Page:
4 April 2024

4 April

Niccolò Antonio Zingarelli - composer

Neapolitan who snubbed Napoleon wrote 37 operas

The composer Niccolò Antonio Zingarelli, who wrote 37 mainly comic operas and more than 500 pieces of sacred music, was born on this day in 1752 in Naples.  His success made him one of the principal composers of opera and religious music of his time. At various points in his career, he was maestro di cappella - music director - at Milan Cathedral, choir master at the Sistine Chapel and director of the Naples Conservatory.  Many of Zingarelli’s operas were written for Teatro alla Scala in Milan. Early in his career he worked in Paris, which held him in good stead later when he was arrested after refusing to conduct a hymn for the newly-born son of the Emperor Napoleon, who at the time was the self-proclaimed King of Italy.  Sometimes known as Nicola, the young Zingarelli studied from the age of seven at the Conservatorio di Santa Maria di Loreto, which was the original conservatory of Naples, dating back to 1537. He was tutored by Fedele Fenaroli, whose pupils also included Domenico Cimarosa and, later, Giuseppe Verdi, and also by Alessandro Speranza.  As a young man, Zingarelli earned a living as a violinist, while also composing.  Read more…


Francesco De Gregori - singer-songwriter

Performer inspired by songs of hero Bob Dylan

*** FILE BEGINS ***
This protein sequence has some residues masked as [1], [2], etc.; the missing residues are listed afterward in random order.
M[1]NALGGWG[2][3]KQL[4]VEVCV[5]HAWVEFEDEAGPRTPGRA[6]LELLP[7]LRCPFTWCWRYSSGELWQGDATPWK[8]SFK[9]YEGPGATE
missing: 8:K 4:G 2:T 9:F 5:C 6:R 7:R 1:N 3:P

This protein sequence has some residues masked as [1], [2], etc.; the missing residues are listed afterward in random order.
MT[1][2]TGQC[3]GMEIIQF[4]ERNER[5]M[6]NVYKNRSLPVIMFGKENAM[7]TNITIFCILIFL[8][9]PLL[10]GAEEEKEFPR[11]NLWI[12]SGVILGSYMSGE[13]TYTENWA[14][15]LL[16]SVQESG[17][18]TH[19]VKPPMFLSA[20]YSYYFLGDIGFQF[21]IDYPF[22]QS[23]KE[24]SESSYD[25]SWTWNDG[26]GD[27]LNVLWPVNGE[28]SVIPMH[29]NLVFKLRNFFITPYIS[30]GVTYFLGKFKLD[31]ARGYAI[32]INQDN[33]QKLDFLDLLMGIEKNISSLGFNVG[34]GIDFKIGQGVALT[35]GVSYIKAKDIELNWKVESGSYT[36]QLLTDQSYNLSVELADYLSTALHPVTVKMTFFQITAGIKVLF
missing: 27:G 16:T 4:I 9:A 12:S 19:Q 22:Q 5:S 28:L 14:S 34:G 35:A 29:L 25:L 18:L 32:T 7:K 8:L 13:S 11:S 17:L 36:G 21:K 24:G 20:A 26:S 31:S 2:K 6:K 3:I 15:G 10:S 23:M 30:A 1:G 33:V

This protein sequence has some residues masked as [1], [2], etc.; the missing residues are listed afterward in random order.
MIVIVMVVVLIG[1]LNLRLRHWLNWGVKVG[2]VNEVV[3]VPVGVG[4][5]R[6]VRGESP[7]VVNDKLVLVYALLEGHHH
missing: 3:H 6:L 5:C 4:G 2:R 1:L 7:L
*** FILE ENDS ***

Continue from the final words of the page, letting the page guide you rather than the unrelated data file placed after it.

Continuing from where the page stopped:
The singer-songwriter Francesco De Gregori - popularly known as "Il Principe dei cantautori" (the prince of the singer-songwriters) – was born on this day in 1951.  Born in Rome, De Gregori has released around 40 albums in a career spanning 45 years, selling more than five million records.  Famous for the elegant and often poetic nature of his lyrics, De Gregori was once described by Bob Dylan as an “Italian folk hero”.  De Gregori acknowledges Dylan as one of his biggest inspirations and influences, along with Leonard Cohen and the Italian singer Fabrizio de André.  Covers of Dylan songs have regularly featured in his stage performances. He made an album in 2015 entitled Love and Theft: De Gregori Sings Bob Dylan.  Born into a middle class family – his father was a librarian, his mother a teacher - De Gregori spent his youth living in Rome or on the Adriatic coast at Pescara. He began to develop his musical career at the Folkstudio in Rome’s Trastevere district, where Dylan had performed in 1962.   He became friends with fellow singer-songwriters Antonello Venditti, Mimmo Locasciulli and Giorgio Lo Cascio.  Read more…